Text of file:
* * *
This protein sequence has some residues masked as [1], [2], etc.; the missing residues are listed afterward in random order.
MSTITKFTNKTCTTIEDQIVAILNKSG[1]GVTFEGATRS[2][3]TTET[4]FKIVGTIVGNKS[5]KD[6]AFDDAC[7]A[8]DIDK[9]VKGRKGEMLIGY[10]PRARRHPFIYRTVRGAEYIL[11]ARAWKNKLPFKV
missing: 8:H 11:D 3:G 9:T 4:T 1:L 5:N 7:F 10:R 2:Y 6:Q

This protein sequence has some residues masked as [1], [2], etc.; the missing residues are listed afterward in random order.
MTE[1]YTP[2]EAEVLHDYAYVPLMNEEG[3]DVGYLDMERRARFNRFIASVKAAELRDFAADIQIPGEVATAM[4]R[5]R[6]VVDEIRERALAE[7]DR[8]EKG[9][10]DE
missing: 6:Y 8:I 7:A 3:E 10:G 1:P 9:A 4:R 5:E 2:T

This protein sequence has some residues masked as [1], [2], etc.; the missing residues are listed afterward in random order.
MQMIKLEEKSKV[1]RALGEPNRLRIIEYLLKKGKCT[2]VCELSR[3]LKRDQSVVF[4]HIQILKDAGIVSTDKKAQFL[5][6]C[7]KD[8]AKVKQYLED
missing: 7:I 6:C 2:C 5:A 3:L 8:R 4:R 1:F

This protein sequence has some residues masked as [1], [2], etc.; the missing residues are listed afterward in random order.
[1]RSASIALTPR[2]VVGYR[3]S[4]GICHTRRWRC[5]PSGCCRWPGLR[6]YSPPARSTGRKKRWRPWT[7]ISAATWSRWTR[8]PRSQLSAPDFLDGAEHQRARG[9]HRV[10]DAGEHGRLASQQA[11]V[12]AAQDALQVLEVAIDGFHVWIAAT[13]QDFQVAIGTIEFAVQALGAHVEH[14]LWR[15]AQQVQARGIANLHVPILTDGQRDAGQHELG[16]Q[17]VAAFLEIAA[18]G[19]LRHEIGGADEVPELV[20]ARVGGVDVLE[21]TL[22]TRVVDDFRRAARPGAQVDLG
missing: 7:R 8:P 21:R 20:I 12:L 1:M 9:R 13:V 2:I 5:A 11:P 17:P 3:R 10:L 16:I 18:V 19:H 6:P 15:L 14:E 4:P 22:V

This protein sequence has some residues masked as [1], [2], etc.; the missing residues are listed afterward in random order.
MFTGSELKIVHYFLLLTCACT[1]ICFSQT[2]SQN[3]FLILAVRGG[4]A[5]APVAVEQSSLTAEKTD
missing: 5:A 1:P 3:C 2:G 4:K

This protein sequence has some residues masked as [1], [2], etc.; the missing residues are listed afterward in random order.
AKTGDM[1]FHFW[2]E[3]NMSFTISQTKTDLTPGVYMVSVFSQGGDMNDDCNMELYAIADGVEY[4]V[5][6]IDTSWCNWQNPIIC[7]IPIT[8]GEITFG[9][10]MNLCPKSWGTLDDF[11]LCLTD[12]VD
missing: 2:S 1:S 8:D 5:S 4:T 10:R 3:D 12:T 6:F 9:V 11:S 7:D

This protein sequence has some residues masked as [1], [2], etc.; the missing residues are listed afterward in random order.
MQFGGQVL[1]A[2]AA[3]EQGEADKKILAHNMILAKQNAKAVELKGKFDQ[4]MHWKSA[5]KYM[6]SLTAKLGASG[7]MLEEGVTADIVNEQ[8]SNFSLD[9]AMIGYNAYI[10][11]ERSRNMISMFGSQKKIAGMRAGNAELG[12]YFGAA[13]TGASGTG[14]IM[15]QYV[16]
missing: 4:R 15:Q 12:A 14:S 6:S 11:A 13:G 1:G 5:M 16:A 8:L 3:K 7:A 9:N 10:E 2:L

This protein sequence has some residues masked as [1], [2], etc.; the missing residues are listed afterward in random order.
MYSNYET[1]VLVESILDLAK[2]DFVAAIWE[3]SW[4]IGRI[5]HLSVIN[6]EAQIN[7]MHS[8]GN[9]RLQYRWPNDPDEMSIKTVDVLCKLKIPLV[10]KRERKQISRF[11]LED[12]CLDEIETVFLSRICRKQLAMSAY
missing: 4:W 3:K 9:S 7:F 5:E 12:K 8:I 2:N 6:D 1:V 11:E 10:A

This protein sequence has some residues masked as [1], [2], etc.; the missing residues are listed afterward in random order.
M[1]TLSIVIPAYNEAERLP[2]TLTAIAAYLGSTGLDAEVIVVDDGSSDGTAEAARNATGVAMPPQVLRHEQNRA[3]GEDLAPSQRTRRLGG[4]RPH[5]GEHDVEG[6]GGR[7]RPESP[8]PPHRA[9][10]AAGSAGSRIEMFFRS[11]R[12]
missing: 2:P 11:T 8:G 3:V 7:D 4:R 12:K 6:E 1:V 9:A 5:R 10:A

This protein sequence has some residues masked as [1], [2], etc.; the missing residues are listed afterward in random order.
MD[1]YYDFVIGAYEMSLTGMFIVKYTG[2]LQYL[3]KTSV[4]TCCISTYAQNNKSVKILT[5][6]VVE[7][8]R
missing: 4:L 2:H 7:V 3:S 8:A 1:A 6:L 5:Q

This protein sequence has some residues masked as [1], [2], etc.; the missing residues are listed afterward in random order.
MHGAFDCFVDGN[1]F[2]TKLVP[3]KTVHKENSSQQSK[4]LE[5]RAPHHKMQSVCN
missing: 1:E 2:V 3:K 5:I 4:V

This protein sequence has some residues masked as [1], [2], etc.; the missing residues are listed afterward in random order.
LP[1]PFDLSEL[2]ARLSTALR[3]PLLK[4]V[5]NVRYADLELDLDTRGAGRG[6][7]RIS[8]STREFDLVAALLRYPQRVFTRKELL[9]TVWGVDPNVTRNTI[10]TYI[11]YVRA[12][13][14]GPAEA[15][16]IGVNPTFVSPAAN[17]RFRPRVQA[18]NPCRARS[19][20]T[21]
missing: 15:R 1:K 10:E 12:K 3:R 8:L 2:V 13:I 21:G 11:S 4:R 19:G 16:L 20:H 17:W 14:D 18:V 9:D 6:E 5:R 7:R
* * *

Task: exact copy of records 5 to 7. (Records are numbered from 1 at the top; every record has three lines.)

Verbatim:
This protein sequence has some residues masked as [1], [2], etc.; the missing residues are listed afterward in random order.
MFTGSELKIVHYFLLLTCACT[1]ICFSQT[2]SQN[3]FLILAVRGG[4]A[5]APVAVEQSSLTAEKTD
missing: 5:A 1:P 3:C 2:G 4:K

This protein sequence has some residues masked as [1], [2], etc.; the missing residues are listed afterward in random order.
AKTGDM[1]FHFW[2]E[3]NMSFTISQTKTDLTPGVYMVSVFSQGGDMNDDCNMELYAIADGVEY[4]V[5][6]IDTSWCNWQNPIIC[7]IPIT[8]GEITFG[9][10]MNLCPKSWGTLDDF[11]LCLTD[12]VD
missing: 2:S 1:S 8:D 5:S 4:T 10:R 3:D 12:T 6:F 9:V 11:S 7:D

This protein sequence has some residues masked as [1], [2], etc.; the missing residues are listed afterward in random order.
MQFGGQVL[1]A[2]AA[3]EQGEADKKILAHNMILAKQNAKAVELKGKFDQ[4]MHWKSA[5]KYM[6]SLTAKLGASG[7]MLEEGVTADIVNEQ[8]SNFSLD[9]AMIGYNAYI[10][11]ERSRNMISMFGSQKKIAGMRAGNAELG[12]YFGAA[13]TGASGTG[14]IM[15]QYV[16]
missing: 4:R 15:Q 12:A 14:S 6:S 11:A 13:G 1:G 5:M 16:A 8:L 3:K 7:A 9:N 10:E 2:L